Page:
Bhatnagars Overcome Obstacles, Expectations to Become Officers
By: Laura Poff
When Captain Indrani Bhatnagar moved to the United States from India with her mother at the age of 17, into an apartment her father had secured just north of downtown Atlanta, she had never attended a church, never opened a Bible.
Shortly after they arrived, her father’s former roommate, Srikant Bhatnagar, who would later become Indrani’s husband, invited the family to visit the Doraville Corps, knowing that they were Hindu, so that they could connect with the large community of Indian immigrants who worshipped there.
For her parents, it was a time of fellowship, but, for Indrani, who now commands the Washington, D.C., Sherman Avenue Corps alongside her husband, Captain Srikant Bhatnagar, it became much more. She was moved by her corps officer’s work and the message of giving, serving and sacrificing for others. Jesus’ example reflected in the lives of believers was very appealing to her.
“The people who were living their lives as he taught caught my eye. That’s what I wanted to be.”
She decided to attend the Alpha course, a class designed for non-Christians who want to learn about the faith, at the Atlanta Temple Corps, walking into the building with a new Bible in her hand. She joined the corps Bible study class and soon signed up for soldiership classes. At the corps, she found mentorship, friendship and support. At home, with her parents, she did not.
“When I became a soldier, I knew that I wanted to be an officer,” she said. “My parents did not take it well.”
They pleaded with her to change her mind, fearing that their extended family and friends would shun them if their only child abandoned their religion. When she held firm to her calling, they were devastated, and Indrani, feeling responsible, hid her corps involvement from them.
Not long after, she learned that she would need to have surgery which, without insurance, she couldn’t afford in the U.S. She decided to return to India with her parents to have the procedure done. While there, her parents took away her green card and other documents, effectively trapping her in their home. Several weeks later, she used the phone at a shop nearby to call Srikant and tell him what had happened, giving him her family’s cell phone number so that he could call back to tell her when he would arrive at her house in India to bring her home.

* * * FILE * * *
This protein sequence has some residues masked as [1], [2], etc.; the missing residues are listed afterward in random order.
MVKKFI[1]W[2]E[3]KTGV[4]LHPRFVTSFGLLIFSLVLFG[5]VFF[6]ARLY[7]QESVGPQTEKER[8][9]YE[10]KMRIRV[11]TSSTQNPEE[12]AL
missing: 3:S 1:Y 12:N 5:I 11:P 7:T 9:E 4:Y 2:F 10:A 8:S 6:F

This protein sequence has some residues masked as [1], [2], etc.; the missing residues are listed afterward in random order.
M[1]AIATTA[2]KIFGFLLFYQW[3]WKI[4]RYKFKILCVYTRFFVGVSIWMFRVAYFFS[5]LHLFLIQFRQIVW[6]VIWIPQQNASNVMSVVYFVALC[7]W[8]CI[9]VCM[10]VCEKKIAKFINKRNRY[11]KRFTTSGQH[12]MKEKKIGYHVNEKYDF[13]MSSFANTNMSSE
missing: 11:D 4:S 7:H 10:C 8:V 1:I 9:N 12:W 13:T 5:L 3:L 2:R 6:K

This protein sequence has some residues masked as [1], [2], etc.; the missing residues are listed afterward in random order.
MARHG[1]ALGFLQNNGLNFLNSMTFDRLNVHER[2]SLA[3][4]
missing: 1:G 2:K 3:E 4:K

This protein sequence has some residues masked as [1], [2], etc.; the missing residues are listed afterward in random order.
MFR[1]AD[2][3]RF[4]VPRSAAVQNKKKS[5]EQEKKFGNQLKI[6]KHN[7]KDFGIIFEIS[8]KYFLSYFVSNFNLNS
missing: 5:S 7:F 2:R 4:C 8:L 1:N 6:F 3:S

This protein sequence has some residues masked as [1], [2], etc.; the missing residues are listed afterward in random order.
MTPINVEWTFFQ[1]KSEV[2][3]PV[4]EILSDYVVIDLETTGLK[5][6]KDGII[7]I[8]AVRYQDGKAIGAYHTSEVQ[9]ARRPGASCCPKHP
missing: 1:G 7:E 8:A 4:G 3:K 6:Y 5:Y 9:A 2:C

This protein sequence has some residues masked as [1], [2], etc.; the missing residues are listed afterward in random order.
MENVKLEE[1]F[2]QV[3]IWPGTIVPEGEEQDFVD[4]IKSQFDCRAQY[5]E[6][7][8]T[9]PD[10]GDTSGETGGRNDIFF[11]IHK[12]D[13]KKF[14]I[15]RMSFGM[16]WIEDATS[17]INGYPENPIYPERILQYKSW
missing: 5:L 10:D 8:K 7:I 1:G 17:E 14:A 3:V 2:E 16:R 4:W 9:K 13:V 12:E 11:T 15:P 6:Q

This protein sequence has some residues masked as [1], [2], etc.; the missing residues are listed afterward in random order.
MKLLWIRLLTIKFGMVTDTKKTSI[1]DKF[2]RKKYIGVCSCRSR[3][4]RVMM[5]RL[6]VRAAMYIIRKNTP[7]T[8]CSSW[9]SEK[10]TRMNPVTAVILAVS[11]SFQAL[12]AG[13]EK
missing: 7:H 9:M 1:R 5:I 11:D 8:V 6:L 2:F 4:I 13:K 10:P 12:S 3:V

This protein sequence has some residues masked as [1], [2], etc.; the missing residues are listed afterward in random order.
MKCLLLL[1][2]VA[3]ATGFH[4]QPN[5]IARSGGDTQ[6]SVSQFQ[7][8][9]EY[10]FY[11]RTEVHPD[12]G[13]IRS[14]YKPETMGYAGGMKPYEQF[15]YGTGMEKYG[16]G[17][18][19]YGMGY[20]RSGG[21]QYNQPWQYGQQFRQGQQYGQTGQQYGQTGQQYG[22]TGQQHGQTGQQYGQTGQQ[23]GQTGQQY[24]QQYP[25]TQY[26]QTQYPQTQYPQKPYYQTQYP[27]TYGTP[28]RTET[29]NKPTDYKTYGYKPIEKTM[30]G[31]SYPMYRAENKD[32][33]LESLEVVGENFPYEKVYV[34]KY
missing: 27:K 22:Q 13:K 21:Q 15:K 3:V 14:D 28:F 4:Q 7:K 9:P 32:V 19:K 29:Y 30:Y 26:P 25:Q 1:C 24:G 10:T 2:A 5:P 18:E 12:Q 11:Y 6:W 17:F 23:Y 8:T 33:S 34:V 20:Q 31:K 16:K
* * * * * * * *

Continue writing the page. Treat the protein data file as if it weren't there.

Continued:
“’February 20th, 6 a.m.,’ that’s all I got,” Indrani said.
She woke in the middle of the night to search for her green card and met Srikant in a taxi outside of her parents’ home. When a neighbor saw her alone and asked where she was going, she panicked. Though she was an adult, as an unmarried woman she was still culturally required to obey her parents.
“I could have been killed, my husband could have been killed, the taxi driver would’ve been killed,” she said.
Srikant and Indrani switched taxis several times before arriving in New Delhi to purchase flights and secure Indrani’s paperwork. When they landed in the Atlanta airport several days later, then Major Allan Hofer picked them up and told them that her parents had beat them home.
“They were going to Atlanta Temple, grabbing his legs, crying, hitting themselves and asking for their daughter back,” she said.
The Hofers worked with divisional and territorial officers to hide Indrani until she and Srikant, who was already an officer, could be married in a small ceremony at the Shreveport, Louisiana, Corps. She informed her parents one month later and they did not speak to her until her oldest son was born three years later. Indrani’s father did eventually accept her choice and moved in with her family after he was diagnosed with ALS last year. A few months later, he died.
“My father did a lot for me, and the hardest part was knowing that I hurt him,” she said. “I didn’t feel like I had any choice. God’s love is worth it. His love is so definitely worth it.”